“Shina Tsu Hime’s themes are wishes, freedom, playfulness, air element and movement. Her symbols are the wind and sailing ships. This Japanese wind Goddess disperses the morning fog. She also keeps away evil, distracting winds, winds that threaten to uproot or blur our spiritual focus. Because of this, Shina Tsu Hime has become the patroness of sailors and farmers, the latter of whom pray to Her for fertile winds bearing seed and rain.
Join our Eastern cousins in Japanese kite-flying festivities known as Tako-Age. Shine Tsu Hime will be glad to meet with you in a nearby a park and give life to your kite. As it flies, release a wish on the winds. Or cut the kite free and liberate a weight from your shoulders.
While you’re out, gather up nine leaves that Shine Tsu Hime banters about (one for each remaining month). Turn clockwise in a circle, releasing all but one leaf back into Shina Tsu Hime’s care while saying:
‘Come May, bring movement in my goals
Come June, playful love makes me whole
Come July, my wishes I will see
Come August, hope grows in me
Come September, all distractions you abate
Come October, my spirit, you liberate
Come November, my health is assured
Come December, in my heart you endure.’
Keep the last leaf with you, releasing it only when you need one of this Goddess’s attributes to manifest quickly.”
(Patricia Telesco, “365 Goddess: a daily guide to the magic and inspiration of the goddess”.)
While researching Shine Tsu Hime, I didn’t find anything under this name. I did find Shine-To-Be, “Japanese Goddess, wife of Shine-Tsu-Hiko” , but not much else. “Shine-Tsu-Hiko is the god of the wind. Shine-Tsu-Hiko fills up the empty space between earth and heaven, and with his wife Shina-To-Be, he holds up the earth.”  According to Wikipedia, Shina-To-Be is a Japanese Goddess of the winds. The name Shina-To-Be panned out a little more information for me as I researched this Shinto Goddess.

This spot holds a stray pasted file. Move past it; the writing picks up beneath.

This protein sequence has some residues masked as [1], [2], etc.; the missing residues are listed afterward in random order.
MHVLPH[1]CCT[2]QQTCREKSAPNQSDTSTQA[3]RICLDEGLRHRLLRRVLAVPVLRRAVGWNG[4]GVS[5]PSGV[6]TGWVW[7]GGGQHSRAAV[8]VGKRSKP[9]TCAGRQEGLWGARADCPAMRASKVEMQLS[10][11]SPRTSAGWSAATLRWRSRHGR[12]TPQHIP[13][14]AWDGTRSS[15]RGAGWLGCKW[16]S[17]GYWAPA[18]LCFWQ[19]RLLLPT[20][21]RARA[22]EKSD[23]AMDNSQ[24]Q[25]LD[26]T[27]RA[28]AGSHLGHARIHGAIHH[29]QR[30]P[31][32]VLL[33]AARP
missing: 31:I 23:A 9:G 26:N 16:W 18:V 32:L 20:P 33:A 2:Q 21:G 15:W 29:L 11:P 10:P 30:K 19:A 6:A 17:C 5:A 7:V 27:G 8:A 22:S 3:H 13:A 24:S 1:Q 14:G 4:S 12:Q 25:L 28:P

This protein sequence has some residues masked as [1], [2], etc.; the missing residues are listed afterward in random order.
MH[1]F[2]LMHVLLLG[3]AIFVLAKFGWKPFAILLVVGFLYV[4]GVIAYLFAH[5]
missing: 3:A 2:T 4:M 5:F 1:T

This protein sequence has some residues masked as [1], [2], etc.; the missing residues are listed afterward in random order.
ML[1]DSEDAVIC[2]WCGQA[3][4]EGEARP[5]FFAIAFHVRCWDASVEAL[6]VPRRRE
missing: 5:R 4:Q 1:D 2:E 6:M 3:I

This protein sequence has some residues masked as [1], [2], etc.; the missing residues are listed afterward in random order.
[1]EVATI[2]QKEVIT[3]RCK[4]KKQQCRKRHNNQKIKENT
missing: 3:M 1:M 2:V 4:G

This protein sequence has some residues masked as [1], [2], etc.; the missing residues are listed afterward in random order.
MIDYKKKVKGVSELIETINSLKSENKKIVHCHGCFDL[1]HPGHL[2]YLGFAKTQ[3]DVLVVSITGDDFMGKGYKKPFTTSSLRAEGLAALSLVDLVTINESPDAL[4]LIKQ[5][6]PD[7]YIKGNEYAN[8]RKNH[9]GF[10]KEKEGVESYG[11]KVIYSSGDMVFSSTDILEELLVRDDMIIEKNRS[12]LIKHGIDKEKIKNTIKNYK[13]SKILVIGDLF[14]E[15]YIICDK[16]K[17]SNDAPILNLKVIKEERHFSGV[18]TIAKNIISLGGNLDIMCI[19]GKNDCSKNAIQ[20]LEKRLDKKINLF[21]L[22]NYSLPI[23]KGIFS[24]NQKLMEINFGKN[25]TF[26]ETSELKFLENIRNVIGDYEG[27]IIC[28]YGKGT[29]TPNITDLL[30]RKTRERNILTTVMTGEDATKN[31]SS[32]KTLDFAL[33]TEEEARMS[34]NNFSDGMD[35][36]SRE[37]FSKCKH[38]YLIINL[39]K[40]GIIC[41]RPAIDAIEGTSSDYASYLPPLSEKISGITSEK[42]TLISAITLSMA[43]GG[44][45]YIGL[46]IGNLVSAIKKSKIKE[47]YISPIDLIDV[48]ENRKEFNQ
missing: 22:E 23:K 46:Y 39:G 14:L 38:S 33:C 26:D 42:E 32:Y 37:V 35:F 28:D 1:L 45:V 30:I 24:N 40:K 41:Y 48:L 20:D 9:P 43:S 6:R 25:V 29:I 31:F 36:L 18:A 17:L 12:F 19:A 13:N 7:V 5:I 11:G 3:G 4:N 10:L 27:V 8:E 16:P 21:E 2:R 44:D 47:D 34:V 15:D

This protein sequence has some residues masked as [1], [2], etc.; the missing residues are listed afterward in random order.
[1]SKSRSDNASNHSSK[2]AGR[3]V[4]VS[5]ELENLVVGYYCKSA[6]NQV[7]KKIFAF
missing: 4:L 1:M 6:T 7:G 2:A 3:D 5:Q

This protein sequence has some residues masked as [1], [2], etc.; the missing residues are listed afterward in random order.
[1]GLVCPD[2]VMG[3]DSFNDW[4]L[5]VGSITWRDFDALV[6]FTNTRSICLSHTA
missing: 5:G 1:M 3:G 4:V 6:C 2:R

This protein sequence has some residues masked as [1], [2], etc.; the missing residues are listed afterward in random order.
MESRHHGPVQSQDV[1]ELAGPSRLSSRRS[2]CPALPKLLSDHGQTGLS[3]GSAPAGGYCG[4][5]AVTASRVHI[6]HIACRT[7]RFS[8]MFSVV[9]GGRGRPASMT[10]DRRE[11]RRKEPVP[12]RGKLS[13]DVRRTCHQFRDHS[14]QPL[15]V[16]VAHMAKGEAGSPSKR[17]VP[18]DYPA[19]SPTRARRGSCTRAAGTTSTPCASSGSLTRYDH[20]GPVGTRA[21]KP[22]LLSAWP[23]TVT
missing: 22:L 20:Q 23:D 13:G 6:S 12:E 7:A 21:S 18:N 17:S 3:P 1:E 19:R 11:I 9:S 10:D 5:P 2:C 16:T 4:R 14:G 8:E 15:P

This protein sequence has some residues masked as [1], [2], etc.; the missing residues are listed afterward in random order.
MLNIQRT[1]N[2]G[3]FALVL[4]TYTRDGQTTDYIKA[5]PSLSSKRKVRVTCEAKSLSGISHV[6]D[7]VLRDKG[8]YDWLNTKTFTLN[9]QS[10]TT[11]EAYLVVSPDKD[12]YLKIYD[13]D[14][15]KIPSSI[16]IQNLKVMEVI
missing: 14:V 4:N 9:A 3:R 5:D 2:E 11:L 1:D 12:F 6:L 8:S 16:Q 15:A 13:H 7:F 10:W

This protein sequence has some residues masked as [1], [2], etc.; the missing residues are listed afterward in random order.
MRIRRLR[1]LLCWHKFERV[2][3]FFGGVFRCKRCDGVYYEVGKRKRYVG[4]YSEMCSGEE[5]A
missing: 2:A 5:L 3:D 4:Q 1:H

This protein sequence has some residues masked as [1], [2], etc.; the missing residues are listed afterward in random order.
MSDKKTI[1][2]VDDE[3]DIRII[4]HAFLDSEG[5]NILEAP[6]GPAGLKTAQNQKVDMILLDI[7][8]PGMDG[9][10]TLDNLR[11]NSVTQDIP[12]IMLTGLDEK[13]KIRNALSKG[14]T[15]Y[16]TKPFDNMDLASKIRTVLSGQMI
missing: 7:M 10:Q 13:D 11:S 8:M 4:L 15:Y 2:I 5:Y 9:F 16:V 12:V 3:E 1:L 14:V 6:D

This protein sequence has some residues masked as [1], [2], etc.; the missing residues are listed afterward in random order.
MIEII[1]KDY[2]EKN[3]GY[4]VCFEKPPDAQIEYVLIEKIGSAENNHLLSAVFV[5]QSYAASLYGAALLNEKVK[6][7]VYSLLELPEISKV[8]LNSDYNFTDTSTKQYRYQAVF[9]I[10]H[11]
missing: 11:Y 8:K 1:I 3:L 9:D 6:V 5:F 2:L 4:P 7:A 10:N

Upon further research, I came across the following information on the entry for “Shinatsuhiko” in the online Encyclopedia of Shinto, “Other names: Shinatobe no mikoto (Nihongi)
According to an “alternate writing” transmitted by Nihongi, Shinatsuhiko was a kami produced at the time Izanagi and Izanami gave birth to the land (kuniumi). As he produced the land of Japan, Izanagi used his breath to dispel the mist covering the country, thereby giving birth to Shinatsuhiko.
The name is interpreted variously as meaning ‘man of long breath’ and ‘man of the place where wind arises,’ and both Kojiki and Nihongi view him as a kami of wind.
[Ok, no mention of any Goddess or anything that Patricia Telesco mentions above. In fact, it just sounds like she took his attributes and gave them to Shina Tsu Hime, or Shina-To-Be. But wait – here’s where it gets interesting…]
According to Nihongi, Shinatsuhiko was an alternate name for Shinatobe, a female kami, when tobe is considered a variant of the feminine tome. Engishiki‘s “Norito for the Festival of the Tatsuta Wind Kami” likewise suggests that the two names originally referred to a single pair of male-female kami.”